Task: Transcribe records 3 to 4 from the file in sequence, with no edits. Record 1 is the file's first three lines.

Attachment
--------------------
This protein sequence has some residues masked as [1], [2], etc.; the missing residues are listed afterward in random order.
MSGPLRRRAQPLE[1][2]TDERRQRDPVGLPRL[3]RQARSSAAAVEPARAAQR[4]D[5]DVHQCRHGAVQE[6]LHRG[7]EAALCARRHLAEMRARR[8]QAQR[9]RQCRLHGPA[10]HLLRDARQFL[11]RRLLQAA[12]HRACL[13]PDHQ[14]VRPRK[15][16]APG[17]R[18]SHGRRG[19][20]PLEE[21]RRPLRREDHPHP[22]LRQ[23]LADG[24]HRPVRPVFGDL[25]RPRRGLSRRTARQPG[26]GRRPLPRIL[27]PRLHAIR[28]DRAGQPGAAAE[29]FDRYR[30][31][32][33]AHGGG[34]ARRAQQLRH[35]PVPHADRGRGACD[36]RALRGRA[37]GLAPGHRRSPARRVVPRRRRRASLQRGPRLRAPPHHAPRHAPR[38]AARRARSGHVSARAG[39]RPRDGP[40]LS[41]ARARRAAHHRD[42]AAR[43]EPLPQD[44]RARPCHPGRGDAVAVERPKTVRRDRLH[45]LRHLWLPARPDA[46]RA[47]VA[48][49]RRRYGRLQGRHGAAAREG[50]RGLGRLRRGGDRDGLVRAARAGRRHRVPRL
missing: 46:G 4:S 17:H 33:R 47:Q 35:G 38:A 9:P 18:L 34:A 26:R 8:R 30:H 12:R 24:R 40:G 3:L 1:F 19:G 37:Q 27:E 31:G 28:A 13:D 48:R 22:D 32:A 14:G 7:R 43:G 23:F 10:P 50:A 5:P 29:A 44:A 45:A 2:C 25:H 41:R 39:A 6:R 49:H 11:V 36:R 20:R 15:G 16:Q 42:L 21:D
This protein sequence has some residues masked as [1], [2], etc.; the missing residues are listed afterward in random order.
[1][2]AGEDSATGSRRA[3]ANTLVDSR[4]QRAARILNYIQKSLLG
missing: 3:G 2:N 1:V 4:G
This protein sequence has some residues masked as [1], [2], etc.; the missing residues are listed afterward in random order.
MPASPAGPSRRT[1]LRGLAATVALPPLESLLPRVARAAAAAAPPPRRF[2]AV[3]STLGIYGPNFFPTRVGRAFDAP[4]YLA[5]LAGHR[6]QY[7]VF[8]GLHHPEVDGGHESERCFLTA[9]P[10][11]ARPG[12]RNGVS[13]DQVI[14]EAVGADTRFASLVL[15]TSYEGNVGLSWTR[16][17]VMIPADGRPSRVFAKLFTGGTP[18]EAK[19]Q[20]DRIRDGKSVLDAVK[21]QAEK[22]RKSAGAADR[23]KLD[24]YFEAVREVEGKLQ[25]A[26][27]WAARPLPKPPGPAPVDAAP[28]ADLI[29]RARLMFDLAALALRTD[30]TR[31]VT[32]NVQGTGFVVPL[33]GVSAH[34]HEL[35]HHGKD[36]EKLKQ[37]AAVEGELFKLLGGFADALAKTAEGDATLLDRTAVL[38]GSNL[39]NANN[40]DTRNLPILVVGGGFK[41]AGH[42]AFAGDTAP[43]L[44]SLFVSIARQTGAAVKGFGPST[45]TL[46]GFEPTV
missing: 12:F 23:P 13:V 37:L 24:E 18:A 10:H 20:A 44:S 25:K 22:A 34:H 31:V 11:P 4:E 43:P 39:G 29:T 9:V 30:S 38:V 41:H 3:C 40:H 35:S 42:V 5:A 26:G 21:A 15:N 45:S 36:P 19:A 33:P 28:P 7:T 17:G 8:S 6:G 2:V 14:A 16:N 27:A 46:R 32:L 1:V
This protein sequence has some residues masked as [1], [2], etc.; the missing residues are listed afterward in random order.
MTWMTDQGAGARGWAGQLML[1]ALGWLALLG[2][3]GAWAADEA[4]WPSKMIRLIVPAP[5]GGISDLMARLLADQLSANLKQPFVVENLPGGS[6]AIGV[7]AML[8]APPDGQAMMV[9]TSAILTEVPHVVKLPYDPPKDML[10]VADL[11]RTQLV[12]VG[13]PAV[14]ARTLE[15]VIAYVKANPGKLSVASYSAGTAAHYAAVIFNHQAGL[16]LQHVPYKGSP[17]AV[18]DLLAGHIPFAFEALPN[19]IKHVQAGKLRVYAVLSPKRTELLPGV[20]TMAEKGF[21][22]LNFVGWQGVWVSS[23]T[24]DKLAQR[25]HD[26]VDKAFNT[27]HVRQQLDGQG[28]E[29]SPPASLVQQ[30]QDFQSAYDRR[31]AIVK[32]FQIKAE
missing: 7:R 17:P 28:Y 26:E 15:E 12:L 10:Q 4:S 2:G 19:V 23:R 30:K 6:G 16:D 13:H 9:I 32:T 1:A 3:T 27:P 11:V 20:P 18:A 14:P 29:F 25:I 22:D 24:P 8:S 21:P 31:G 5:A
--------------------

This protein sequence has some residues masked as [1], [2], etc.; the missing residues are listed afterward in random order.
MPASPAGPSRRT[1]LRGLAATVALPPLESLLPRVARAAAAAAPPPRRF[2]AV[3]STLGIYGPNFFPTRVGRAFDAP[4]YLA[5]LAGHR[6]QY[7]VF[8]GLHHPEVDGGHESERCFLTA[9]P[10][11]ARPG[12]RNGVS[13]DQVI[14]EAVGADTRFASLVL[15]TSYEGNVGLSWTR[16][17]VMIPADGRPSRVFAKLFTGGTP[18]EAK[19]Q[20]DRIRDGKSVLDAVK[21]QAEK[22]RKSAGAADR[23]KLD[24]YFEAVREVEGKLQ[25]A[26][27]WAARPLPKPPGPAPVDAAP[28]ADLI[29]RARLMFDLAALALRTD[30]TR[31]VT[32]NVQGTGFVVPL[33]GVSAH[34]HEL[35]HHGKD[36]EKLKQ[37]AAVEGELFKLLGGFADALAKTAEGDATLLDRTAVL[38]GSNL[39]NANN[40]DTRNLPILVVGGGFK[41]AGH[42]AFAGDTAP[43]L[44]SLFVSIARQTGAAVKGFGPST[45]TL[46]GFEPTV
missing: 12:F 23:P 13:V 37:L 24:E 18:A 10:H 20:A 44:S 25:K 22:A 34:H 31:V 11:P 4:E 43:P 39:G 29:T 9:V 30:S 38:V 41:H 3:C 40:H 35:S 42:V 5:A 26:G 21:A 15:N 45:S 36:P 19:A 33:P 28:P 7:T 17:G 8:S 6:G 2:V 14:A 16:N 27:A 46:R 32:L 1:V
This protein sequence has some residues masked as [1], [2], etc.; the missing residues are listed afterward in random order.
MTWMTDQGAGARGWAGQLML[1]ALGWLALLG[2][3]GAWAADEA[4]WPSKMIRLIVPAP[5]GGISDLMARLLADQLSANLKQPFVVENLPGGS[6]AIGV[7]AML[8]APPDGQAMMV[9]TSAILTEVPHVVKLPYDPPKDML[10]VADL[11]RTQLV[12]VG[13]PAV[14]ARTLE[15]VIAYVKANPGKLSVASYSAGTAAHYAAVIFNHQAGL[16]LQHVPYKGSP[17]AV[18]DLLAGHIPFAFEALPN[19]IKHVQAGKLRVYAVLSPKRTELLPGV[20]TMAEKGF[21][22]LNFVGWQGVWVSS[23]T[24]DKLAQR[25]HD[26]VDKAFNT[27]HVRQQLDGQG[28]E[29]SPPASLVQQ[30]QDFQSAYDRR[31]AIVK[32]FQIKAE
missing: 7:R 17:P 28:Y 26:E 15:E 12:L 10:Q 4:S 2:G 19:V 23:R 30:K 6:G 16:D 13:H 9:I 32:T 1:A 3:T 27:P 11:V 20:P 18:A 14:P 29:F 25:I 22:D 24:P 8:S 21:P 31:G 5:A